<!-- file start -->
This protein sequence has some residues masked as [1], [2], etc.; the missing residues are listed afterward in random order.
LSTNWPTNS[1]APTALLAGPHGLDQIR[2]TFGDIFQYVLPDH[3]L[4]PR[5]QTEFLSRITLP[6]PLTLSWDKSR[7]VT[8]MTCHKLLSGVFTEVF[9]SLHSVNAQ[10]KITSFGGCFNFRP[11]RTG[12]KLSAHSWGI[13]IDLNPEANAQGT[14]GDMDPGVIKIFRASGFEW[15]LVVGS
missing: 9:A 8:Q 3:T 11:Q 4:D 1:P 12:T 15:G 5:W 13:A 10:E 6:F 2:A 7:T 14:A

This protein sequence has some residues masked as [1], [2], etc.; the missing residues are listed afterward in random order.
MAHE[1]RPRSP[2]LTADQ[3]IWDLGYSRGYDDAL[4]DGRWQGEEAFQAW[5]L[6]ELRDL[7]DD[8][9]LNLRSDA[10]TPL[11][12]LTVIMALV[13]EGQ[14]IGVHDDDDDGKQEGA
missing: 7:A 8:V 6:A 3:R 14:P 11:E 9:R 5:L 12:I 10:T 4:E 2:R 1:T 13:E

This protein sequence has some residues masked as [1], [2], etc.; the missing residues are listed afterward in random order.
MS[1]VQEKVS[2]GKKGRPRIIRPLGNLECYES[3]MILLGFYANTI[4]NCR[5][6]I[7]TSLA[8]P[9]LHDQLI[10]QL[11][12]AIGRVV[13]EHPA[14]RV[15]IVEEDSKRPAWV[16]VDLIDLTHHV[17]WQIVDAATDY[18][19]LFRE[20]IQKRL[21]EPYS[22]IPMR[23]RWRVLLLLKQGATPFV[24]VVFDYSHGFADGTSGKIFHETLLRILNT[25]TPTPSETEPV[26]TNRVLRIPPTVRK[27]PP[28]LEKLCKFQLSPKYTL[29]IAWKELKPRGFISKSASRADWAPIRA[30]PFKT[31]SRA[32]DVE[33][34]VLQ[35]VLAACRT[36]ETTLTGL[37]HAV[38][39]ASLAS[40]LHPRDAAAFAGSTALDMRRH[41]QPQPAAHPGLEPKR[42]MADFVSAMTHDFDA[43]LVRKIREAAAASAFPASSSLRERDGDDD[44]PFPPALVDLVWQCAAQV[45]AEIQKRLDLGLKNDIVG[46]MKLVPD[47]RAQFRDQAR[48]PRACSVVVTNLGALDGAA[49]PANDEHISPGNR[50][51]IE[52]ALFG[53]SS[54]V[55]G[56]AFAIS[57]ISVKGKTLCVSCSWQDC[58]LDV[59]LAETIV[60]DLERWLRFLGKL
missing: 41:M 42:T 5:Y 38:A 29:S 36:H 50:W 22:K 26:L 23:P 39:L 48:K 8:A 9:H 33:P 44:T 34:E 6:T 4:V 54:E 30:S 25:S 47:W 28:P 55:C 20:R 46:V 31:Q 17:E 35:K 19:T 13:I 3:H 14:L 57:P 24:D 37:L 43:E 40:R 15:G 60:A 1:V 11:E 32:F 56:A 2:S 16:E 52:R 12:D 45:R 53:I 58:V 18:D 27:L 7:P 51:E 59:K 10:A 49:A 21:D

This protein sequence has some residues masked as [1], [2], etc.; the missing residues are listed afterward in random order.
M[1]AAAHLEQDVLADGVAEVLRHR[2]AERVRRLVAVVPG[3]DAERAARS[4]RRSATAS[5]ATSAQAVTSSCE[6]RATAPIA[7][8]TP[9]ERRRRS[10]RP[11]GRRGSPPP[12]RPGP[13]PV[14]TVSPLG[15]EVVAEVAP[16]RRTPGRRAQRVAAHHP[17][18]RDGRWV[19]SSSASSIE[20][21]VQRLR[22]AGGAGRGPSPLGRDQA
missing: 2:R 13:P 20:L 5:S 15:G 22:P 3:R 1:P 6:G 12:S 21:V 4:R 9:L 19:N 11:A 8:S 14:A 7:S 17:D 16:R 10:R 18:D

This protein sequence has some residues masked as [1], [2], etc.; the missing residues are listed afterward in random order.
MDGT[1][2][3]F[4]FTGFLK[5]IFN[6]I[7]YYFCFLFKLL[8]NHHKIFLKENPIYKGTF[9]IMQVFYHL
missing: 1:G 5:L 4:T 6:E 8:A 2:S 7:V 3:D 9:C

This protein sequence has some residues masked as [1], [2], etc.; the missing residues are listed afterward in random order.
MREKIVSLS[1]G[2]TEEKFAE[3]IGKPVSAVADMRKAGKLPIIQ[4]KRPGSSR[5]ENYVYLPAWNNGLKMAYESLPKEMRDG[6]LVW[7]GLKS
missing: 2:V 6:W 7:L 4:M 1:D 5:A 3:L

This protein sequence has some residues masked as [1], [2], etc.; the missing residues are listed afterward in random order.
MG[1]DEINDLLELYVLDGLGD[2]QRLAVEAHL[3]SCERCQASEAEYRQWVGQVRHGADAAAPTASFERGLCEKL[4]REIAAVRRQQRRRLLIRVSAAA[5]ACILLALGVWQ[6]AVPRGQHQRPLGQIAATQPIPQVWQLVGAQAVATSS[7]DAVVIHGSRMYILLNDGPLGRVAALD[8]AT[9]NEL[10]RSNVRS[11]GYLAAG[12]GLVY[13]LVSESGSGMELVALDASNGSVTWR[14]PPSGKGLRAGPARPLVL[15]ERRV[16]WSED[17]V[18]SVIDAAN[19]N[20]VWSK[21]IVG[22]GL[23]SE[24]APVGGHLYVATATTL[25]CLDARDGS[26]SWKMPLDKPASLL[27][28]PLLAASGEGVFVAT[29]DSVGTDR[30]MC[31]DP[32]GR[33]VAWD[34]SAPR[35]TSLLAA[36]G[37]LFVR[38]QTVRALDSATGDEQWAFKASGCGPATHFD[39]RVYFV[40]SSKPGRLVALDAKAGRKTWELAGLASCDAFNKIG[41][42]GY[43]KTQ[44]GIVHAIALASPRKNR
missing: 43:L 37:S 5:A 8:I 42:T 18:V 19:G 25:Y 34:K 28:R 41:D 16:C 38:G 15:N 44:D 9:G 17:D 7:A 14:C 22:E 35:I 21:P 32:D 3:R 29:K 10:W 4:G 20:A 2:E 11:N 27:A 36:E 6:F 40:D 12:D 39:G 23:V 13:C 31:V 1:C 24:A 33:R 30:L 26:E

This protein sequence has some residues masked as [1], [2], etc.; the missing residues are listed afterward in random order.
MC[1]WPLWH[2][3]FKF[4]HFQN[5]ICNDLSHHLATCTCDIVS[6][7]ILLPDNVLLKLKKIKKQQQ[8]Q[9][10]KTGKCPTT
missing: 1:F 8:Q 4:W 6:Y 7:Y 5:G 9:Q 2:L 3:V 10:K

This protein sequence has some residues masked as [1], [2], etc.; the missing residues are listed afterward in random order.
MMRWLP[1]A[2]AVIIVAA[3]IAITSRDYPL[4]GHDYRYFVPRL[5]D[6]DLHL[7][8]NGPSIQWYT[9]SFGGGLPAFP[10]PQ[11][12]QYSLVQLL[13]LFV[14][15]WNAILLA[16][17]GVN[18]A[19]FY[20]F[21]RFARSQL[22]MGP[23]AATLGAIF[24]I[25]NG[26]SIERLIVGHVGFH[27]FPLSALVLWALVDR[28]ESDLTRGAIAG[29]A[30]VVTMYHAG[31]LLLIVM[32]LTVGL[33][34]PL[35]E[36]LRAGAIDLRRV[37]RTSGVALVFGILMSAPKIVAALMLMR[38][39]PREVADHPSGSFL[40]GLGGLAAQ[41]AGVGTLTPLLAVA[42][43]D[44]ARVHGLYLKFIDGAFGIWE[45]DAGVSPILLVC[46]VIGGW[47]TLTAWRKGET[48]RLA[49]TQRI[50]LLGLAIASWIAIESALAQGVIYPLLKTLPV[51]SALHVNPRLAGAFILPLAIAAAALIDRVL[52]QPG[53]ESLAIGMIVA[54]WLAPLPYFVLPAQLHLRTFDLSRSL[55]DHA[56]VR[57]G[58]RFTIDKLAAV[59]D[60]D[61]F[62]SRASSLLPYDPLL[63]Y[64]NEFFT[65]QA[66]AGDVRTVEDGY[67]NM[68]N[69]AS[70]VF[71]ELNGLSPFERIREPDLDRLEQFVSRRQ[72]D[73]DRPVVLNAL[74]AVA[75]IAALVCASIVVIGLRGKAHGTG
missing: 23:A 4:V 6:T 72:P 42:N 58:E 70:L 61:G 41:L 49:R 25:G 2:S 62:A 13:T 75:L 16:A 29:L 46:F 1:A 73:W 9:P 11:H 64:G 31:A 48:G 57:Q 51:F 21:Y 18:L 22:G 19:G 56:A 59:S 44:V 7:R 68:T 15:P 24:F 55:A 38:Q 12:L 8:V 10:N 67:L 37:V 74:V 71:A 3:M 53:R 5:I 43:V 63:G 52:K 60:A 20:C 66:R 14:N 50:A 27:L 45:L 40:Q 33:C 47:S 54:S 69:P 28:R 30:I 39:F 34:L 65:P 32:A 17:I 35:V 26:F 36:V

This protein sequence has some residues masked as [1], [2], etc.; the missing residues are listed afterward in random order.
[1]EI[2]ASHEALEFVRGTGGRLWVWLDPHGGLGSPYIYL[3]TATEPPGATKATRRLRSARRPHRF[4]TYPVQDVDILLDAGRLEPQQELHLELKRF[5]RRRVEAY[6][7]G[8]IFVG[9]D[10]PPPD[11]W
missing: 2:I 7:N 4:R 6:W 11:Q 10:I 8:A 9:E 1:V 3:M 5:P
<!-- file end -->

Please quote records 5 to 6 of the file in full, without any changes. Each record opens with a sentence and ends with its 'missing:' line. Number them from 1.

This protein sequence has some residues masked as [1], [2], etc.; the missing residues are listed afterward in random order.
MDGT[1][2][3]F[4]FTGFLK[5]IFN[6]I[7]YYFCFLFKLL[8]NHHKIFLKENPIYKGTF[9]IMQVFYHL
missing: 1:G 5:L 4:T 6:E 8:A 2:S 7:V 3:D 9:C

This protein sequence has some residues masked as [1], [2], etc.; the missing residues are listed afterward in random order.
MREKIVSLS[1]G[2]TEEKFAE[3]IGKPVSAVADMRKAGKLPIIQ[4]KRPGSSR[5]ENYVYLPAWNNGLKMAYESLPKEMRDG[6]LVW[7]GLKS
missing: 2:V 6:W 7:L 4:M 1:D 5:A 3:L